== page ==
Missouri MDC Wetland Managers Share Tips as Duck Season Approaches

PUXICO, MO (STL.News) The Missouri Department of Conservation (MDC) is preparing area wetlands for upcoming waterfowl seasons. Duck season in Missouri’s Middle Zone is Nov. 9 to 15 and Nov. 21 to Jan. 12, 2020.  The South Zone duck season is Nov. 28 to Dec. 1 and Dec. 7 to Jan. 31, 2020.  Managers of the wetland conservation areas in southeast Missouri have information for hunters on what to expect.

Areas in southeast Missouri have been less impacted by flooding than those along the Missouri river in the central and northwestern parts of the state.  Due to spring flooding, some managed wetland areas in those regions may have sections closed for repair or have reduced habitat for waterfowl hunting.

“Fortunately, the summer floods in southeast Missouri won’t impede southeast region hunting opportunity,” said Nicky Walker, Duck Creek CA area manager.

In addition to plenty of hunting opportunities, hunters can look forward to a new and improved draw system across the state, which will reduce confusion among the previous different draw procedures.  All areas now offer pre-season reservations along with in-season reservations.  Walker said hunters without reservations will also be able to participate in the draw through the traditional poor line, using the one member draw method.  This will speed up the draw process and make waterfowl draws consistent across the state.

Along with these changes, MDC now has assigned a QR code unique to every properly licensed hunter which helps speed up unit allocation for hunters and harvest data collection for MDC.  The QR code unique to every hunter can be located on printed permits, on permits in the MOHunting App, and also on the Missouri Conservation Permit Card.

“Hunters just need to know to have their permit with them, either printed, on the App or using their permit card, to help the draw go smoothly,” Walker said.

Duck Creek Conservation Area (CA)

At Duck Creek CA, dirt work occurring as part of the final phase of the Golden Anniversary Renovation is nearing completion but could impact the area early in the season.

“The moist soil habitat looks excellent across the area,” Walker said.  “With added precipitation and cool weather to put our trees into dormancy, we’ll start flooding timber units.”

The dry weather this fall has allowed the installation of four new hunting blinds on Duck Creek.  Blinds E1 and Y2 were replaced this summer and blinds were added to Unit A in Pool 11 and Unit B in Pool 54. To start the season, Duck Creek has 17 available hunting locations, which will slowly increase to over 45 positions on the area.

Otter Slough CA

At Otter Slough CA, new area manager Luke Wehmhoff, said hunters can expect 28 hunting locations at the beginning of the season with a possible increase to 34 later in the season.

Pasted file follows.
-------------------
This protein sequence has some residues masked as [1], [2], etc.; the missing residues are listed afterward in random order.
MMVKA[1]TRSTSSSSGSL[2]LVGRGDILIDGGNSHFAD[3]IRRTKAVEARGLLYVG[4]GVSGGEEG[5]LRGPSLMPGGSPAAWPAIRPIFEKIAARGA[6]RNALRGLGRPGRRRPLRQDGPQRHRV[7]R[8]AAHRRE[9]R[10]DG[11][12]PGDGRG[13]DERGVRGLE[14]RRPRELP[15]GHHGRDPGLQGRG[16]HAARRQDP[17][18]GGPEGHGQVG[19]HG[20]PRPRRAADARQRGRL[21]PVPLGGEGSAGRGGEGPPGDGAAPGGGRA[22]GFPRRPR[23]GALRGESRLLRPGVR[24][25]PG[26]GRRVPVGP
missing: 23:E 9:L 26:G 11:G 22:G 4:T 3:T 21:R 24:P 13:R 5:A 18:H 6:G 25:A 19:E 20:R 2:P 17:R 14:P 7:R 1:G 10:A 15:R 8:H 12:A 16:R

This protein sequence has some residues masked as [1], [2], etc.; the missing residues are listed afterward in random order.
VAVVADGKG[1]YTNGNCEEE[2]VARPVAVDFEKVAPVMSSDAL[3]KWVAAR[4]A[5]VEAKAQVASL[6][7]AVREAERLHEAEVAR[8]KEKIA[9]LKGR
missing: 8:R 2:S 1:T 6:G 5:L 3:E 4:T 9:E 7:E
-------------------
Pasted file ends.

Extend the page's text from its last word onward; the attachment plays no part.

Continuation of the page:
“The wet spring and summer made it an ideal year for moist-soil management, but a rough year for any kind of supplemental food plots in the hunt units,” he said.

Units 36, 37, 28 and Cul-de-sac will be flooded late due to tree growth and well issues that are currently being addressed on the area.

“Units at Otter Slough are already seeing significant use by early migrant waterfowl such as pintails, teal and shovelers,” Wehmhoff said.

Ten Mile Pond CA

Elevated Mississippi River levels earlier this year delayed some desired work on Ten Mile Pond CA this summer.  However, habitat looks good according to new area manager Keith Cordell.

“We anticipate some cooperative weather and good migration events this fall and fully expect the birds to begin arriving soon.  We believe they will find favorable conditions when they get here and look forward to a good waterfowl hunting season,” Cordell said.

By the start of the south zone season, Ten Mile Pond hunters can expect 10 to 12 hunting positions while gradually increasing to a maximum of 19 as water levels and habitat use allow.

All three area managers said they encourage hunters to ask questions if they’re not familiar with the areas.  MDC employees are happy to help hunters, but generally have more time to do so once the draw is done.  The other tip they have for hunters is to “Get where the ducks are and hide the best you can.”

“The number one thing that will help hunters is to conceal themselves as much as possible,” added Wehmhoff.  “A duck’s ability to see hunters is underappreciated and as a result they don’t decoy as well.”

Three permits are required for goose, duck and coot seasons, including the Small Game Hunting Permit, the Migratory Bird Hunting Permit and the Federal Duck Stamp.  Limits are six ducks daily with specific species restrictions found in the Migratory Bird and Waterfowl Hunting Digest.  All waterfowl hunters should have a copy of the Migratory Bird and Waterfowl Hunting Digest 2019-2020, available where permits are sold and online at https://short.mdc.mo.gov/ZZa